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The government is now monitoring online stores in games like Roblox and Fortnite for their 'buyer beware' approach

Kenneth Niemeyer   

The government is now monitoring online stores in games like Roblox and Fortnite for their 'buyer beware' approach
  • The federal government is paying attention to the growth of in-game video game currencies.
  • Financial services offer customer protections, but gaming services adopt a 'buyer beware' approach.

There's tons of money sitting around in the form of V-Bucks and other online video game currency, and the Consumer Financial Protection Bureau is starting to notice.

In-game video game currencies continue to grow in value, with financial services like payment processing, money transmission, and loans now entering the gaming world to leverage this new value, the CFBP said in a new report.

While banking and financial services typically give customers protections — such as recourse after an unauthorized transaction — gaming services usually "emphasize a buyer beware approach," the report says.

Purchases made by kids on games like Fortnite and Roblox often show up on unsuspecting parents' bills at the end of the month. Georgina Munday told the BBC her daughter spent nearly £2,500 playing Roblox on the family's iPad last year.

Tesco Bank originally denied Munday's refund request but reversed course and apologized to Munday only after the BBC asked for comment, according to the report.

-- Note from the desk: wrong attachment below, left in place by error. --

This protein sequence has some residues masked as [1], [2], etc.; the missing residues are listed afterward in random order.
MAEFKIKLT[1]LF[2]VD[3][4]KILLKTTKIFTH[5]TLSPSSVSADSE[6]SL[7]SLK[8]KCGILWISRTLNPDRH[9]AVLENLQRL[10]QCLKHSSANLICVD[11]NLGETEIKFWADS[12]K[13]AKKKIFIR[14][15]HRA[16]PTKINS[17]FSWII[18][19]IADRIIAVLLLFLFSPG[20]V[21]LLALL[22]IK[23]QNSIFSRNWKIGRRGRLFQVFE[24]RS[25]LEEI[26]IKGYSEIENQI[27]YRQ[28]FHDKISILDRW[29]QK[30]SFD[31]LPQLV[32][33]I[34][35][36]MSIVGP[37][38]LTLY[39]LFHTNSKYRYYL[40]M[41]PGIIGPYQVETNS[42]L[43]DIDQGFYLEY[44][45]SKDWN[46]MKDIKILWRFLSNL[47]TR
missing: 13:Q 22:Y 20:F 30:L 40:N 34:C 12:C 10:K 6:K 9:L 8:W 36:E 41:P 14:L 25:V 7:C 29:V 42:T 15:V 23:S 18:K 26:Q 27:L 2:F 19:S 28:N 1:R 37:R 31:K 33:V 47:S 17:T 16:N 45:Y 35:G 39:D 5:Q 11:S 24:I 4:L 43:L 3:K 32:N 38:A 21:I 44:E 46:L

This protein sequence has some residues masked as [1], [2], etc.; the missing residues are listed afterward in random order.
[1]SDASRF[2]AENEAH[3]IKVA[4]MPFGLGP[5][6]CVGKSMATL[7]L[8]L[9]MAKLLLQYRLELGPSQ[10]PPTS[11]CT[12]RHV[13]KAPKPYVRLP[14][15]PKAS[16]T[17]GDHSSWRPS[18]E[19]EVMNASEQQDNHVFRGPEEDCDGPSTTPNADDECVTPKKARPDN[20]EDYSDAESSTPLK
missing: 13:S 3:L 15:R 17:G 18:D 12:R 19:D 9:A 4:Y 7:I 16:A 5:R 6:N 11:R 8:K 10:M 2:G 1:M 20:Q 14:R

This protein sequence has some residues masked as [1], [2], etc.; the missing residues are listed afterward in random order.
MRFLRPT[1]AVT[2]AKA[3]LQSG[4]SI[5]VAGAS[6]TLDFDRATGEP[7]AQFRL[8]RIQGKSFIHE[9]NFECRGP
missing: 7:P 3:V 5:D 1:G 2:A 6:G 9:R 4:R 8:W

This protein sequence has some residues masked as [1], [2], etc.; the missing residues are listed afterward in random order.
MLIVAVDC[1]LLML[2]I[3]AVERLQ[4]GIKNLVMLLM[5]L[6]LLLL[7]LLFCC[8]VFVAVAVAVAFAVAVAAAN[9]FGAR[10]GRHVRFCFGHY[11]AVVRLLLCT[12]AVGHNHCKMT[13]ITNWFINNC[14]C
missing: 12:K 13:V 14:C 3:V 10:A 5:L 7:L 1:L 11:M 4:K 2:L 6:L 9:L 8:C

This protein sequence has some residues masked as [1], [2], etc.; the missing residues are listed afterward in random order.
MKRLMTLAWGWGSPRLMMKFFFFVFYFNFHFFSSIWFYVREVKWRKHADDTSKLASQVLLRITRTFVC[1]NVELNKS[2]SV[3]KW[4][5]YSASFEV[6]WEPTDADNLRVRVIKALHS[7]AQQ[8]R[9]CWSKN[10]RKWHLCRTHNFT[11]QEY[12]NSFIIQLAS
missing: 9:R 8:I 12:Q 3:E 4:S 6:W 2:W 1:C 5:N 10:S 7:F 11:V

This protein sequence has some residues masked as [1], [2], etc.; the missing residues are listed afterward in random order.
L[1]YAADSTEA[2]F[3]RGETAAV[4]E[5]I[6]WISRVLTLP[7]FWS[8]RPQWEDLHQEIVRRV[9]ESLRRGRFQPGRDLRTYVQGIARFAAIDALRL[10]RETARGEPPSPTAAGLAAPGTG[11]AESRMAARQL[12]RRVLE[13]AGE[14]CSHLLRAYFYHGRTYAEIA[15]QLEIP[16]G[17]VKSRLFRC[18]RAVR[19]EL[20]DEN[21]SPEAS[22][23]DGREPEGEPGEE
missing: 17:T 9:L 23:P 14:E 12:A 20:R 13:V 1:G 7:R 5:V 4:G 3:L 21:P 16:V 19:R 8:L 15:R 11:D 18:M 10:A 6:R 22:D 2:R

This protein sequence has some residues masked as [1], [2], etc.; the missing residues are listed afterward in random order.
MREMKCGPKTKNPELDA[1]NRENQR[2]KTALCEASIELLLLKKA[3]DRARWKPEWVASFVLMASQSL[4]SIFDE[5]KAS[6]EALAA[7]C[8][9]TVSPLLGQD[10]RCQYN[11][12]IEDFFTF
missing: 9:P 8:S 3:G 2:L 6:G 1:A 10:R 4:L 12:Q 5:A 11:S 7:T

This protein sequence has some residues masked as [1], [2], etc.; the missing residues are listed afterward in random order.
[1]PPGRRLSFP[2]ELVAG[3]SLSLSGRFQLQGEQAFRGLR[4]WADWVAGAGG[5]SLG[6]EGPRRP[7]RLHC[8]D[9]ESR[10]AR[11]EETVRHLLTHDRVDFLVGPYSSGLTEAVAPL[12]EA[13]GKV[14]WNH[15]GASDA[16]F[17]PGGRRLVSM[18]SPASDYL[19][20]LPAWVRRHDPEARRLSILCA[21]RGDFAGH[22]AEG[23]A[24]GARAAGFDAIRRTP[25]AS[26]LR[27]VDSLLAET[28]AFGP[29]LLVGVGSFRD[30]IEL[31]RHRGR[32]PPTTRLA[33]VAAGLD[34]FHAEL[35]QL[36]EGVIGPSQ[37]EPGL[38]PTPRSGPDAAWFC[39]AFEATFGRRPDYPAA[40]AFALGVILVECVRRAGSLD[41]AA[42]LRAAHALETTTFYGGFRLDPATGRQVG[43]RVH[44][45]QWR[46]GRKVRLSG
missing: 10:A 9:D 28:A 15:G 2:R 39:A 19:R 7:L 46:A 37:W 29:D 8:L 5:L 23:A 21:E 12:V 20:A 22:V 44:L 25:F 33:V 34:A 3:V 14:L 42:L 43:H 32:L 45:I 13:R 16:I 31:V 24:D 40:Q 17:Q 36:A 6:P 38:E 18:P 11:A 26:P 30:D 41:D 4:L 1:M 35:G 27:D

In 2020, former NBA star turned ESPN analyst Kendrick Perkins announced that he was "cool on Fortnite" after learning that his children ran up a $16,000 credit card bill on the game without his knowledge.

Perkins said at the time that he partly blamed the game — which is free to play — for enticing his kids to spend real money on cosmetic items. Perkins said he had to dispute the charges on his credit card.

"I'm looking at the videogame, Fortnite, like they're tricking you," Perkins said on ESPN. "All of a sudden, they're saying, 'Oh, the game is free,' but you got to buy skins and do all this other crazy stuff."

Along with the risk of losing your money with no recourse, the rise in value of gaming assets has caused an increase in reports of hacking attempts, account theft, and scams, according to the Consumer Financial Protection Bureau.

"For several years, the most popular video games have included immersive virtual worlds that offer the storage and exchange of valuable assets," the report said. "Gaming companies have created digital marketplaces that facilitate the buying, selling, and trading of these assets with limited consumer protections, which has led to potentially harmful practices for players, including financial losses due to theft and scams."

Epic Games, which makes Fortnite, says that any child under 13 has a spending limit of $100 a day on all games using the company's platform, with a parental control PIN needed to make any purchases exceeding the limit. However, the policy does not apply to purchases made with in-game currency, such as V-Bucks in Fortnite.

Roblox also offers parental controls where parents can set monthly spending limits for children under 13. Players who exceed the monthly spending limit receive a popup and can make no more purchases for the month.

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